With their land placed under federal protection — the Baú reserve in 2008 and the Menkragnoti reserve in 1993 — the Kayapó thought the threats would subside. But they haven’t. Deforestation has continued to threaten both reserves, as more and more trees are felled closer to their borders. According to the Kabu Institute, the deforestation on non-Indigenous land surrounding the Menkragnoti and Baú reserves almost tripled in 18 years, jumping from 4,450 square miles in 2000 to more than 12,580 square miles in 2018.
And deforestation on Indigenous land itself — illegal in Brazil under federal law — hasn’t stopped. A recent study from the research institute, Imazon, showed that almost 67,000 acres of forest in the state of Pará were lost to unauthorized logging between August 2019 and July 2020. Of that total, 390 acres were on the Baú reserve. According to Dalton Cardoso, an Imazon researcher, the south of Pará, where Kayapó land is located, contains abundant old-growth wood, prized by illegal loggers. The region’s ever-expanding network of highways, he says, has also “given loggers access to areas that were previously unreachable.”
Kayapó leaders know that the proposed railroad will bring more soybean farmers close to their land.
It has emboldened them, too. Doto Takakire is from the Baú reserve. Because of his work with the Kabu Institute, he often travels back and forth between his home in the forest and Novo Progresso, a nearby town that sits on the BR-163. Infamous for being at the center of August 2019’s Fire Day — when a group of farmers and ranchers got together to set a series of coordinated fires in the forest in support of Bolsonaro and his promise to open the Amazon to more development — the town is a staging point for men working in extractive industries.
It is also where some of them put pressure on the Kayapó.
Last year, Takakire says he was approached several times by loggers in town. Because of his ability to speak to Indigenous people living in Baú and Menkragnoti, the loggers thought he could convince the Kayapó to give them permission to work on their land. Knowing it was rich in prized ipê wood, or Brazilian walnut, they offered Takakire $10,000 Brazilian reais ($2,000) for his trouble. When he said no, they upped it to $20,000 Brazilian reais ($4,000). Again, he refused.
“I defend my people’s interests,” Takakire says. “If we stop, who will fight for us? Nobody.”
In August 2020, the Kayapó set up a blockade across the section of the BR-163 that runs through Novo Progresso. Wearing headdresses and painted faces, they demanded improvements in health care, the removal of illegal miners from their territories, and, most of all, to be consulted about plans to build a railway next to their land.
Known as the Ferrogrão, the railway would run 580 miles between Sinop, in Mato Grosso state, and Itaituba, in Pará, an important port city for the flow of agricultural commodities in the Amazon. The railroad’s main objective: to transport soy.
Soy production in Brazil is soaring, reaching an estimated 134 million tons last year and making the country the world’s third-largest soy producer. A study published last year noted that soy was responsible for 10 percent of deforestation across South America in the last 20 years, and that “the most rapid expansion occurred in the Brazilian Amazon, where soybean area increased more than tenfold.”
The Kayapó living on the Baú and Menkragnoti reserves don’t need to see these numbers to know that soy is taking over the region. The constant flow of trucks carrying soybeans on highway BR-163 makes it obvious, as do the farms that line the road. Bepdjo Mekragnotire, chief of the Baú village, located on the Kayapó’s Baú reserve, knows that the proposed railroad will bring more soy farmers close to Kayapó land.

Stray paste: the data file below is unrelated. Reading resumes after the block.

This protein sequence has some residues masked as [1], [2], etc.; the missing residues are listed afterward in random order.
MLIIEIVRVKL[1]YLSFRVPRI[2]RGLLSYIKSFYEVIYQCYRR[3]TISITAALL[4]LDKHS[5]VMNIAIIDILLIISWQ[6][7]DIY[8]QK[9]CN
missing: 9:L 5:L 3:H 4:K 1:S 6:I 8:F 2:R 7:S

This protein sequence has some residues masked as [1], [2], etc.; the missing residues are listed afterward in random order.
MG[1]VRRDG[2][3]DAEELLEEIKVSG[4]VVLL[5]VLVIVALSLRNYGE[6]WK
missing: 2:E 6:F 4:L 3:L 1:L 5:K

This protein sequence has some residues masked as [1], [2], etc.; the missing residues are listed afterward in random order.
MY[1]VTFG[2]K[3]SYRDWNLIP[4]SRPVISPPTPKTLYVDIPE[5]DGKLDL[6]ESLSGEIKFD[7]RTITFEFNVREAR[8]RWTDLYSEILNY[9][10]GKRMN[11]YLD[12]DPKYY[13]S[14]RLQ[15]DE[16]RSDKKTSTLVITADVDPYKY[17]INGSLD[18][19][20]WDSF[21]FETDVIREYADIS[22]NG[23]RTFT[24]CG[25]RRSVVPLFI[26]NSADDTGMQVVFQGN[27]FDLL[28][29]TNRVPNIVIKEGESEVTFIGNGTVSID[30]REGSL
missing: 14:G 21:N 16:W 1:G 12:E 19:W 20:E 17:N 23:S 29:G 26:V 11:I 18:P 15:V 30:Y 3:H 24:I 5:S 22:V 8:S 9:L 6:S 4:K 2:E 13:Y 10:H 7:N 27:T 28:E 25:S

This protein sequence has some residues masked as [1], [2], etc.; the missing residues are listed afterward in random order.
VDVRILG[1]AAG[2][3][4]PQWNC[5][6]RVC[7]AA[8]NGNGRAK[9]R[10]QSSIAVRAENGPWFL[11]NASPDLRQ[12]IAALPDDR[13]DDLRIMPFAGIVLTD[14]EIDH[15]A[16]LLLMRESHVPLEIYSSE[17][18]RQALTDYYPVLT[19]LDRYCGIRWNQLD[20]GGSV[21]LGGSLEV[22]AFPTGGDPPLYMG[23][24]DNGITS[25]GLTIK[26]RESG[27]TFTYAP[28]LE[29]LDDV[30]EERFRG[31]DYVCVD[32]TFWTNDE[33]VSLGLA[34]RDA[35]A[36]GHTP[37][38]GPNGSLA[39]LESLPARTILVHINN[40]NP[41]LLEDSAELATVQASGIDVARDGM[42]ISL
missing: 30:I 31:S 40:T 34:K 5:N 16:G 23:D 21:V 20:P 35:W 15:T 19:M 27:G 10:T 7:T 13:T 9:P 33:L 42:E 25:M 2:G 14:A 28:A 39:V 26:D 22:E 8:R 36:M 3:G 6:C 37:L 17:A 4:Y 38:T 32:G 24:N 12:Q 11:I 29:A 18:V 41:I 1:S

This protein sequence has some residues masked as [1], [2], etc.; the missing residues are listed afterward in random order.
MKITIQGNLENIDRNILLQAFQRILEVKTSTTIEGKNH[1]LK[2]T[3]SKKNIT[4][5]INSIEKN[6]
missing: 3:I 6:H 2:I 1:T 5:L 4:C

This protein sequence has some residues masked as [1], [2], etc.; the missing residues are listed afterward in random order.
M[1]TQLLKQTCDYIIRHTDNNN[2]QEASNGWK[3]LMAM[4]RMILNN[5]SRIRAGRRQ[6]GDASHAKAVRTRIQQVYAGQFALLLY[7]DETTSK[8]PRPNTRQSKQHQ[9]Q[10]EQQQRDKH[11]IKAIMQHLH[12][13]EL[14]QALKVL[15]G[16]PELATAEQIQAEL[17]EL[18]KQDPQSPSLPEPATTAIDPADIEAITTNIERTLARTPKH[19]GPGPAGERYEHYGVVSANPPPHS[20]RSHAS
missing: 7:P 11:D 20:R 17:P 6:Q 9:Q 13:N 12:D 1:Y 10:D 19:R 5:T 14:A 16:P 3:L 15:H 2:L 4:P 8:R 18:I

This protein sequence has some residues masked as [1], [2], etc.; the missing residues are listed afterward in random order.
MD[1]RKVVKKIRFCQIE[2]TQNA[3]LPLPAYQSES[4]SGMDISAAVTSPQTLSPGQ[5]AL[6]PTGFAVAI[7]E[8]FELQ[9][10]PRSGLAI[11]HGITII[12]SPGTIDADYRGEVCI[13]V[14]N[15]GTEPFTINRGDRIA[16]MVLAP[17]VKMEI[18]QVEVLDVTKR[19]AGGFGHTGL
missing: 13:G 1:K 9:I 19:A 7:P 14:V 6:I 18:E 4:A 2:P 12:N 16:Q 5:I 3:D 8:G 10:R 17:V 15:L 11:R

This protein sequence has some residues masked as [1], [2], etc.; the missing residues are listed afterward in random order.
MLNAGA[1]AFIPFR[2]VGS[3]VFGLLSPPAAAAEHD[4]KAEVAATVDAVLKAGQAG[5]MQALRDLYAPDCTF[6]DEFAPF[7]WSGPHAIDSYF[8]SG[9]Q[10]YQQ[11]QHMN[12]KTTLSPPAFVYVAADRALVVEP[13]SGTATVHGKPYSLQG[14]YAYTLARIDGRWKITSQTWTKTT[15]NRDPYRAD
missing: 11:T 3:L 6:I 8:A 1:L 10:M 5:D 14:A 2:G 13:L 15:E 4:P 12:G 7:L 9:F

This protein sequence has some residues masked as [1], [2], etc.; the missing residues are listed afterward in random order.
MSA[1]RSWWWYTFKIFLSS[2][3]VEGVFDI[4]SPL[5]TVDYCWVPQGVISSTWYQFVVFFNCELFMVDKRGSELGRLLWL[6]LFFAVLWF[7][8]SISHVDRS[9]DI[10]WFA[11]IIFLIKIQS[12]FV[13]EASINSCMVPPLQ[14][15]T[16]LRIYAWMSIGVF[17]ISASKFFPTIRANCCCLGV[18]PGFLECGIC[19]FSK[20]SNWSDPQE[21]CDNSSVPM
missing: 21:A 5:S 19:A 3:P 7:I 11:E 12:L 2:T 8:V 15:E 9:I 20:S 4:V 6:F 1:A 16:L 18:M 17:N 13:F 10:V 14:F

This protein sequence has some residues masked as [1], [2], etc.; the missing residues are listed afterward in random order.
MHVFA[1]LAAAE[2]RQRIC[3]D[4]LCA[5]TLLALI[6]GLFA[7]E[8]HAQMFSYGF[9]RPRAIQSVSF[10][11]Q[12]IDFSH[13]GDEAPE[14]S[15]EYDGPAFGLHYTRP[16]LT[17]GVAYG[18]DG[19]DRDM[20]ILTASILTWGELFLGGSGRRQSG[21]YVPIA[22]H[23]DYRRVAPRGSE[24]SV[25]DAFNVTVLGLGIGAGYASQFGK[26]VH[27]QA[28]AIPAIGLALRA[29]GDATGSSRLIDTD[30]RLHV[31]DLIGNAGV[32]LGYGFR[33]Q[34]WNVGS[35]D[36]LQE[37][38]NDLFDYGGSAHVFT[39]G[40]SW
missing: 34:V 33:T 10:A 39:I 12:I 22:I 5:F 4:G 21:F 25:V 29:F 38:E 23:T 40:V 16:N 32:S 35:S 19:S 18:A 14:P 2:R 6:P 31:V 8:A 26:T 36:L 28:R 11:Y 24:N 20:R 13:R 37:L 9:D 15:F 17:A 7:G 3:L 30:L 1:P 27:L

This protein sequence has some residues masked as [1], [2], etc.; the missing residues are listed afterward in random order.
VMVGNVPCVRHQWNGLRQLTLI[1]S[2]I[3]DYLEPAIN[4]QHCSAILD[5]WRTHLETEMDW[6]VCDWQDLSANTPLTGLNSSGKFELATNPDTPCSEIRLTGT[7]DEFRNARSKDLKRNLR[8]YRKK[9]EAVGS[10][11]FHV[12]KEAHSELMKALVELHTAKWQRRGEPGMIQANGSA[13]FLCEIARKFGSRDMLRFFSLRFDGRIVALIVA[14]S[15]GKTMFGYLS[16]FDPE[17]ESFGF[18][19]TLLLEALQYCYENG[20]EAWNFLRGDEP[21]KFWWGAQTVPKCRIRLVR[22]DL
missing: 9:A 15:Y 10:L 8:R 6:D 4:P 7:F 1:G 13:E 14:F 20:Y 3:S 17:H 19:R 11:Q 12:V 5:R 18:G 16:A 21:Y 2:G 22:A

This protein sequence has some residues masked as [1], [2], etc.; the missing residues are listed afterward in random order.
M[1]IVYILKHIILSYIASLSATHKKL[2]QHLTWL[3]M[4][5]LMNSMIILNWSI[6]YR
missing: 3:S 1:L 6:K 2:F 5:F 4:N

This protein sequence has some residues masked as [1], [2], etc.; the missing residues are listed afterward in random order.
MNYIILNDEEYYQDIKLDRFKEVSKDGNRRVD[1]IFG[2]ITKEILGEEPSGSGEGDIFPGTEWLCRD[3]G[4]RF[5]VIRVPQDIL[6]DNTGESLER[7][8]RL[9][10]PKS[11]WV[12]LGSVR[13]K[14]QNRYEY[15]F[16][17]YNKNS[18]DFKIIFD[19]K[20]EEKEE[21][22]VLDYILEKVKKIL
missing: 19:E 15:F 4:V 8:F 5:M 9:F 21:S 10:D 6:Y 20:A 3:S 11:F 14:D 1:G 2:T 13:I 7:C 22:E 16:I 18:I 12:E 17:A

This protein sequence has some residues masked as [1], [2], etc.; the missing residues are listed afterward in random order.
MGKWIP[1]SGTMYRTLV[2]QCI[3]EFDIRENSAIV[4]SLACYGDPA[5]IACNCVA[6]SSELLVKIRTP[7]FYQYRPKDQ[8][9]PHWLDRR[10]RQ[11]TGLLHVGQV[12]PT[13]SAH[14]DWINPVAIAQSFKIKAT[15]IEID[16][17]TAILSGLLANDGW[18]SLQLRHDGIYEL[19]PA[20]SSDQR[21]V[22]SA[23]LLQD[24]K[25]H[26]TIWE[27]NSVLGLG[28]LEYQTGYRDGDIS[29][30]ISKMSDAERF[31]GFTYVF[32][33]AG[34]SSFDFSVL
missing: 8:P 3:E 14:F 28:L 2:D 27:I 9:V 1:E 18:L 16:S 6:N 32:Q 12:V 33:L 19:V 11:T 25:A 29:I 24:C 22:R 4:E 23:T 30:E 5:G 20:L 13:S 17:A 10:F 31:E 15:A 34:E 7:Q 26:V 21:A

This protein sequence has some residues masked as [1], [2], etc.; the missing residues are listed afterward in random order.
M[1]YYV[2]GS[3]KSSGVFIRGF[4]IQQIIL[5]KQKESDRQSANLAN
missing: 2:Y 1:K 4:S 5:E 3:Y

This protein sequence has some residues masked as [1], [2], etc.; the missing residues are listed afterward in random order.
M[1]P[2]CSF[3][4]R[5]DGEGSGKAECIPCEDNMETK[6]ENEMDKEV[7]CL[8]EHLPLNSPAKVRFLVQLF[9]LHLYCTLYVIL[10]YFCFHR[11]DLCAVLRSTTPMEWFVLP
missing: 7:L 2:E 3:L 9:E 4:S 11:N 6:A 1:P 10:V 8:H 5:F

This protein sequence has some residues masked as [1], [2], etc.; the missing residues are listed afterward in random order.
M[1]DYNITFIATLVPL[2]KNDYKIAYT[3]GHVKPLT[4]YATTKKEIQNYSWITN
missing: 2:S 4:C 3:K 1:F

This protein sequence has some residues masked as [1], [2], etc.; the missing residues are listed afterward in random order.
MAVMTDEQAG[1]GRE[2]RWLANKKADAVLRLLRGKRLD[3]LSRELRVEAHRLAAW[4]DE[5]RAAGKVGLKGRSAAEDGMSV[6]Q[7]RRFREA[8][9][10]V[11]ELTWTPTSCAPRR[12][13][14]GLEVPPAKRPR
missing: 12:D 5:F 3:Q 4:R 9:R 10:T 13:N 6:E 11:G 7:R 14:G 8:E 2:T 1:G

On the Pixaxá and other rivers that are key arteries through Kayapó territory, warriors have recently been confronting gold miners illegally entering Indigenous land on makeshift rafts. The widespread, ad-hoc mining, which uses mercury to separate gold from other minerals, has already contaminated numerous rivers, like the Curuá, where the Kayapó once fished, collected drinking water, and bathed. According to a 2018 federal investigation into illegal mining, fish samples collected in the Curuá and Baú rivers showed levels of mercury well above what is recommended by the World Health Organization and the Brazilian health regulatory agency, ANVISA.
No epidemiological studies of mercury have been done among the Kayapó people, but their concerns increased when a study by the scientific institution Fiocruz and WWF Brazil showed that 100 percent of the members of the neighboring Munduruku Indigenous group were contaminated with mercury, 60 percent at levels above what is considered safe. Contamination among riverside villagers jumped to 90 percent.
“We’ve had some babies born with developmental problems,” says Bepdjo Mekragnotire. “We wonder if it’s the mercury, but we just don’t know yet.”
Mining is illegal on Kayapó territory, but legal on adjacent land, with the requirement that the Kayapó are consulted regarding possible environmental and health effects. Nevertheless, mining is rampant where the Kayapó live, occasionally with the involvement of some Kayapó. Rich in gold, the entire region has attracted everything from the smallest wildcat operations to some of the biggest mining giants, including Serabi Gold, a company headquartered in the UK that owns and operates two gold mining complexes in the region, including one next to Kayapó land.
Ever since Jair Bolsonaro campaigned for president in 2018, vowing to open up Indigenous land to mining and end federal recognition of Indigenous territories, the Kayapó have been feeling the pressure. Since then, the president has repeated his promises several times, saying two months after his election, “I will not demarcate one more square centimeter of Indigenous land.”
In 2020, he pushed a bill to regulate the exploitation of resources on Indigenous reserves — legislation widely seen as further opening Indigenous territories to development. Brazil’s lower house of Congress voted this month to flag the bill as urgent, and it is expected to go to a vote in April. In February, Bolsonaro, who is up for reelection this year, signed a decree meant to encourage small-scale and artisanal mining. The government has denied this includes illegal mining, but environmentalists are concerned it could spur more unlawful mining in the Amazon.
“When I was young, I feared that the white men who came to our village were there to kill us and to take what was valuable from our land,” says Bekwyitexo Kayapó, chief of the Pukany village on the Menkragnoti reserve. “Now, I know that they’ve come to kill us in a different way. Now, I fear they’ll do it by taking our land.”